Heated flesh. Arching backs.
Fingers through hair…

Salty fingers through oily hair and
Blood-red-wine lipstick smudges and
A singeing waxy smell makes you reel
To the window for air.
And there you are again,
In the middle of a city that knows you
More than your Alcoholic Lover,
A Melancholic Mother to all your needs,
Except the one you tried to soothe
A few hours back.
The one you pine for.
The one you lack.

Oh, this Humdrum City
Rushing you, with your heart in your hand, off your feet.
And your heart in the street
And the gin in your glass
Whenever you meet
Whoever it is that might
Make you complete…

A vague sound of water, a towel,
A candle extinguished, a door hinge creeks.

Wafer-thin. Flesh on flesh.

A belt buckle rings, a zip
A drawer closing, a door latch clicks.

The door latch clicks.
The door latch clicks.
Lewis Findley Feb 2011
a harelipped man walked into a liquor store and walked up to the proprietor and said gimme a bottle of gin.

and the proprietor said to himself  "why THIS dumb *******. I'll have some  fun with him!"

He said "What kind  would you like?"

"You mean theres more than one kind?"

"Yessir theres 3"

"What are they?"

"Hydrogen, Oxygen and Nitrogen"

"Thats right" Said the harelip.

and theres three kinds of turds too.

"What do you mean?"

"Mustard. Custard. AND YOU YOU BIG SACK OF ****!"
Your stained life came to fruition,
that frustrated lament
like the wind whistling down a chimney,
you still held your parched desires
to be awaken brick by brick
your opaque eyes mused
a  lost rusted recoil
from where your head used to turn,
down gullies and cul de sacs
until you ran out of retreats,
a pied-à-terre of disrepute
like a dreg sipping sloe gin
your nostrils flaring in the void
Alyssa Underwood Mar 2016
I

He did not wear his scarlet coat,
  For blood and wine are red,
And blood and wine were on his hands
  When they found him with the dead,
The poor dead woman whom he loved,
  And murdered in her bed.

He walked amongst the Trial Men
  In a suit of shabby grey;
A cricket cap was on his head,
  And his step seemed light and gay;
But I never saw a man who looked
  So wistfully at the day.

I never saw a man who looked
  With such a wistful eye
Upon that little tent of blue
  Which prisoners call the sky,
And at every drifting cloud that went
  With sails of silver by.

I walked, with other souls in pain,
  Within another ring,
And was wondering if the man had done
  A great or little thing,
When a voice behind me whispered low,
  “That fellows got to swing.”

Dear Christ! the very prison walls
  Suddenly seemed to reel,
And the sky above my head became
  Like a casque of scorching steel;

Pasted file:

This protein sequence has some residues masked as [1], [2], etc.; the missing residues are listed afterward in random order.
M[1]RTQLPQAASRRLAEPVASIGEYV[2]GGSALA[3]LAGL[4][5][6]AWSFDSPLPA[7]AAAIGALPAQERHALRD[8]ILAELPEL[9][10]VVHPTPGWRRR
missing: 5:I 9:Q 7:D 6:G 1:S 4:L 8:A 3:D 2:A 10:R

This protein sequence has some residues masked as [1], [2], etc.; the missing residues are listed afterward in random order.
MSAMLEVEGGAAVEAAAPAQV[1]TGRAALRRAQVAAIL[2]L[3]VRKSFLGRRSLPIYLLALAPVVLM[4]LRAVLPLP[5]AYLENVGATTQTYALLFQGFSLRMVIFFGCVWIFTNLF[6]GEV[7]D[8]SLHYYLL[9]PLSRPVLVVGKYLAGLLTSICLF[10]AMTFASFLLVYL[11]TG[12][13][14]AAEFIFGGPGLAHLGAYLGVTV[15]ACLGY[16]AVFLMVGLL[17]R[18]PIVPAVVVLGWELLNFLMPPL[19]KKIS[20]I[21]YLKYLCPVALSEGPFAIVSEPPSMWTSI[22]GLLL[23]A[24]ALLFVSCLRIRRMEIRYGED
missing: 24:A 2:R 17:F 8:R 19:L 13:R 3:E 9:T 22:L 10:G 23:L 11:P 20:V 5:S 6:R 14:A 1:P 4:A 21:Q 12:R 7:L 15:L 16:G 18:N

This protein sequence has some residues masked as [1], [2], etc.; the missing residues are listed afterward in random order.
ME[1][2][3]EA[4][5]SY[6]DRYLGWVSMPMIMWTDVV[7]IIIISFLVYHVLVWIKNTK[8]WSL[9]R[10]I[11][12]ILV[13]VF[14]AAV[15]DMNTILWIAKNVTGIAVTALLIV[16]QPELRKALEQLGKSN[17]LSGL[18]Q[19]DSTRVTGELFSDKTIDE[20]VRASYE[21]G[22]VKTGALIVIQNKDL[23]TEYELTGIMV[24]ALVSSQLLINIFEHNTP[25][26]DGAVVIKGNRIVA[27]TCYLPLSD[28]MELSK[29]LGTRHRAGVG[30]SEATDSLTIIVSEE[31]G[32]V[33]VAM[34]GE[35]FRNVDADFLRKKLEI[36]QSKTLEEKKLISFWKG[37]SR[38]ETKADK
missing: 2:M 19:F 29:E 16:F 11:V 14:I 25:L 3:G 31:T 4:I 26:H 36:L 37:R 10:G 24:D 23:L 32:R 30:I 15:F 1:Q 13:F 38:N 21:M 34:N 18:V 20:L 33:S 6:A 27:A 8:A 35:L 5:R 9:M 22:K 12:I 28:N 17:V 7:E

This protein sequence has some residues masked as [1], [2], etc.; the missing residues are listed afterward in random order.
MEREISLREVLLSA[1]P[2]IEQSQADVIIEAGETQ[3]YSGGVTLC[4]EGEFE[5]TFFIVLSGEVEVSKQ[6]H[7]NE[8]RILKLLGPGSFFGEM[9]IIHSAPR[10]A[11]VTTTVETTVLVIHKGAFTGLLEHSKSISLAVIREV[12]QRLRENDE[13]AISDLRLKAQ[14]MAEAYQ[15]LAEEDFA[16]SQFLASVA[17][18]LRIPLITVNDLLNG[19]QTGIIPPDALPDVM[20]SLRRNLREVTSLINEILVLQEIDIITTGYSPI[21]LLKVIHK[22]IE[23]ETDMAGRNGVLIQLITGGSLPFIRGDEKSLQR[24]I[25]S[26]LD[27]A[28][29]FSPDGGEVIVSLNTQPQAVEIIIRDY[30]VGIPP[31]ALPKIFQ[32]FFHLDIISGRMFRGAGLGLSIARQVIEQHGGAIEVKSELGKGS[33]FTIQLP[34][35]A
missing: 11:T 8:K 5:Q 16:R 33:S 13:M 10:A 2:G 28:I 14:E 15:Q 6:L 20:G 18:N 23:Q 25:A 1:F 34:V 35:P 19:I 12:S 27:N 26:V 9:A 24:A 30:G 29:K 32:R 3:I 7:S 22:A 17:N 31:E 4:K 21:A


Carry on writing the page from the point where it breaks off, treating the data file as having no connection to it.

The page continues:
And, though I was a soul in pain,
  My pain I could not feel.

I only knew what hunted thought
  Quickened his step, and why
He looked upon the garish day
  With such a wistful eye;
The man had killed the thing he loved
  And so he had to die.

Yet each man kills the thing he loves
  By each let this be heard,
Some do it with a bitter look,
  Some with a flattering word,
The coward does it with a kiss,
  The brave man with a sword!

Some **** their love when they are young,
  And some when they are old;
Some strangle with the hands of Lust,
  Some with the hands of Gold:
The kindest use a knife, because
  The dead so soon grow cold.

Some love too little, some too long,
  Some sell, and others buy;
Some do the deed with many tears,
  And some without a sigh:
For each man kills the thing he loves,
  Yet each man does not die.

He does not die a death of shame
  On a day of dark disgrace,
Nor have a noose about his neck,
  Nor a cloth upon his face,
Nor drop feet foremost through the floor
  Into an empty place

He does not sit with silent men
  Who watch him night and day;
Who watch him when he tries to weep,
  And when he tries to pray;
Who watch him lest himself should rob
  The prison of its prey.

He does not wake at dawn to see
  Dread figures throng his room,
The shivering Chaplain robed in white,
  The Sheriff stern with gloom,
And the Governor all in shiny black,
  With the yellow face of Doom.

He does not rise in piteous haste
  To put on convict-clothes,
While some coarse-mouthed Doctor gloats, and notes
  Each new and nerve-twitched pose,
******* a watch whose little ticks
  Are like horrible hammer-blows.

He does not know that sickening thirst
  That sands one’s throat, before
The hangman with his gardener’s gloves
  Slips through the padded door,
And binds one with three leathern thongs,
  That the throat may thirst no more.

He does not bend his head to hear
  The Burial Office read,
Nor, while the terror of his soul
  Tells him he is not dead,
Cross his own coffin, as he moves
  Into the hideous shed.

He does not stare upon the air
  Through a little roof of glass;
He does not pray with lips of clay
  For his agony to pass;
Nor feel upon his shuddering cheek
  The kiss of Caiaphas.


II

Six weeks our guardsman walked the yard,
  In a suit of shabby grey:
His cricket cap was on his head,
  And his step seemed light and gay,
But I never saw a man who looked
  So wistfully at the day.

I never saw a man who looked
  With such a wistful eye
Upon that little tent of blue
  Which prisoners call the sky,
And at every wandering cloud that trailed
  Its raveled fleeces by.